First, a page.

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A few updates were made to the 1969 Dodge Charger. This included exterior changes including a new grille with a center divider and new taillights. A new trim line called the Special Edition (SE) was also added. The SE was available by itself or packaged with the R/T, becoming an R/T-SE. Dodge offered Chargers with either an automatic or four-speed manual transmission. The 1969 Charger Special Editions (SE) featured leather inserts to the front seats, chrome rocker moldings, a wood grain steering wheel, and wood grain instrument panel inserts. Only 260 Charger buyers asked for the optional sunroof. A sunroof was added as an option. The bumblebee stripes returned as well, but instead of four stripes, it now featured one huge stripe framed by two smaller stripes.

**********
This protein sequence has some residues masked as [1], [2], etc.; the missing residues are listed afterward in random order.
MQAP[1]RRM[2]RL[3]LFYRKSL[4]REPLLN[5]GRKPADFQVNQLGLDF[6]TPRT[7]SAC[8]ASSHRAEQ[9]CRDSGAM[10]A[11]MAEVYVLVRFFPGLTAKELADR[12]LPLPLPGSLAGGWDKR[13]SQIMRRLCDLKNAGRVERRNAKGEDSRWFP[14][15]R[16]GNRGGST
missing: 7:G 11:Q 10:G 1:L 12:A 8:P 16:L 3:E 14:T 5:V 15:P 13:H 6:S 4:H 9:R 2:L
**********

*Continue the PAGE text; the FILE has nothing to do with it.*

The high-performance Road/Track (R/T) package came standard with the 440 Magnum engine. The 440 was a mildly built engine with wedge-shaped combustion chambers that was powerful, reliable, and similar to contemporary Dodge truck engines. The 440 engine turned-out 375 horsepower.

R/T buyers could also opt for the higher compression race-tuned 426 Hemi engine (named after Dodge's proprietary hemispherical combustion chamber). The 426 Hemi churned out a whopping 425 horsepower. R/T Chargers also featured the Dodge Scat Pack bumblebee stripe wrapping over the trunk deck. Buyers could delete this stripe and Dodge fit their cars with a metal R/T badge instead.

Here's How Much This 1969 Dodge Charger RT Via: Skyclassics.com
Via: Skywayclassics.com